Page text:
In memory of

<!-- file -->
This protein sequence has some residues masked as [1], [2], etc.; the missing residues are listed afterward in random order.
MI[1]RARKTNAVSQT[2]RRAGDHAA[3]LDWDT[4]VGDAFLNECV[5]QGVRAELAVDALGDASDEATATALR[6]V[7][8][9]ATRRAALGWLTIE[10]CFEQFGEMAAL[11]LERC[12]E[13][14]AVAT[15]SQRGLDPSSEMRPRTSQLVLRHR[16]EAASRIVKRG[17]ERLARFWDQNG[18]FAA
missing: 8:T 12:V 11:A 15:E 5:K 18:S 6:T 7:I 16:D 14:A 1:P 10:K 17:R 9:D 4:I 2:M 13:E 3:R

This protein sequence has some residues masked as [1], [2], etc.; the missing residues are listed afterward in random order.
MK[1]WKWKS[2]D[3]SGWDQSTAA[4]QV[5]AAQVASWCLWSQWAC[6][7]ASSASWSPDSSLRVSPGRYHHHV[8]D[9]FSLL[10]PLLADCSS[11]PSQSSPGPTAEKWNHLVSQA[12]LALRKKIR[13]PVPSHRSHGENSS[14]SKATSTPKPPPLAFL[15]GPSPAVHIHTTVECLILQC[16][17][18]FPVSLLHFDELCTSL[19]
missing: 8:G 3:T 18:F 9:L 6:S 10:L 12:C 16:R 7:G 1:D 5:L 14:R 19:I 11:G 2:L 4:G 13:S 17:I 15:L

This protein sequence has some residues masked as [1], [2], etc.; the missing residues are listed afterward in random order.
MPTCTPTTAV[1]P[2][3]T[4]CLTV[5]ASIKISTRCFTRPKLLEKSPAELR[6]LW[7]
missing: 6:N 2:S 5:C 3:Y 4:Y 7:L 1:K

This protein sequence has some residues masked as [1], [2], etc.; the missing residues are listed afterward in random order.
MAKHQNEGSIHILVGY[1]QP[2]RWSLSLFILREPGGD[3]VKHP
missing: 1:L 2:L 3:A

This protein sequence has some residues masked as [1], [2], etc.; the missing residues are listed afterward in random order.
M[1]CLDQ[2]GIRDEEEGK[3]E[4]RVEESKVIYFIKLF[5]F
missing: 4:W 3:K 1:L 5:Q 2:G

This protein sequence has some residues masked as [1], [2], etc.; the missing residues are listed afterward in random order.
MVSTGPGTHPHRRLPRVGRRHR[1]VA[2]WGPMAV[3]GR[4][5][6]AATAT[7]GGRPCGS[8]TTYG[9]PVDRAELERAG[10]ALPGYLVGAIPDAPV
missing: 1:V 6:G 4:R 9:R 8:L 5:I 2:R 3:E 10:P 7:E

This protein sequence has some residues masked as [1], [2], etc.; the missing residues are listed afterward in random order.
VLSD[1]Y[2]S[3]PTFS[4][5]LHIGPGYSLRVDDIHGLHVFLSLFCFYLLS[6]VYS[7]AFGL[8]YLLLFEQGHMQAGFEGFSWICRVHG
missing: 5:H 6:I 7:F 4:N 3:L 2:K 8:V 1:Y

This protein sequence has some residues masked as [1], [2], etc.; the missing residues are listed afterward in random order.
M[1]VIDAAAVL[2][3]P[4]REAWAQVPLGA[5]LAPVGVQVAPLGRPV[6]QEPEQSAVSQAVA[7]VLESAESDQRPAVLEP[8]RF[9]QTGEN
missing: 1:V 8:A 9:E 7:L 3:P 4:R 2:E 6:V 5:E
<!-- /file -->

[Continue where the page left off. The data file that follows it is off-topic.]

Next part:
NOBLE, Anna Mae On April first, shortly before midnight, Anna Mae Reidenbach Noble's world adventure ended. Born February 23, 1927 to Frederick and Frances Reidenbach, Anna Mae was raised in South Orange, New Jersey, where she graduated from Columbia High School in 1943. In July 1945, she married James Noble, and in 1946 gave birth to the first of seven children. A few years later the young couple set up home in the Los Angeles suburb of Arcadia, her home for nearly fifty years. In addition to raising seven children, Anna Mae gave back to the community in a myriad of ways, including serving as PTA president and scout leader. She fought for causes she believed in and embraced challenges of all sorts. As a forty-year breast cancer survivor, she often visited women in the hospital faced with the same, and in the last few years of her life, while battling the effects of Parkinson's Disease herself, established a Parkinson's support group in Seattle. She explored artistic expressions through painting and decorating, and produced an endless supply of handknitted gifts and expertly tailored clothes. She opened her home to all types of people and animals alike: dogs, cats, parakeets, ducks, horny toads, snakes, iguanas, mice, rabbits and guinea pigs. In the 1970s Anna Mae enrolled at Pasadena City College where she earned an Associate of Arts degree. Typical of her adventuresome and frugal nature, she rode her motorcycle in "jazzy" white boots to school each day. The nest emptied, and her children scattered far and wide, so Anna Mae turned her focus in a new direction, establishing Noble Adventure Tours in 1984. She developed a successful business and loyal following, producing brochures for each adventure, handling all the details and escorting her travelers to exotic destinations on all seven continents. She trekked in the Himalayas, rode snowmobiles in the Arctic, elephants in Thailand and camels in Egypt. She river rafted, ziplined, parasailed, rode in a hot air balloon, a private helicopter and the Trans Siberian Railroad. She hiked to the bottom of the Grand Canyon and the top of Machu Picchu. She watched the Antarctic march of the Penguins in real time, stepped over blue footed boobies in the Galapagos Islands and visited an opium den in Bhutan, the Angkor Temple in Cambodia, the Pyramids in the Valley of the Kings and Mayan ruins in Central America. She climbed fences to escape the outbreak of civil war in Yugoslavia, nearly drowned in Mongolia, brought many unusual gifts for friends and family from the Soviet Union, and safaried in Africa. Her last overseas adventure took her to Cuba in 2014. In 1998, Anna Mae and Jim moved to San Clemente, California, and in 2015, relocated a last time to Seattle, Washington to be close to family in the Northwest. She continued to delight in displaying her exotic clothing and international trinkets and sharing tales from her many adventures. Anna Mae is survived by her seven children, fourteen grandchildren and four great grandchildren, with a fifth on the way, as well as numerous nieces and nephews. She was preceded in death by her husband Jim in 2010 and her sister Frances in 2015. She was a remarkable woman whose warm smile and boundless energy will be deeply missed. In lieu of flowers, donations to The Parkinson's Disease Foundation or Michael J. Fox Foundation for Parkinson's Research would mean the most to Anna Mae and her family.
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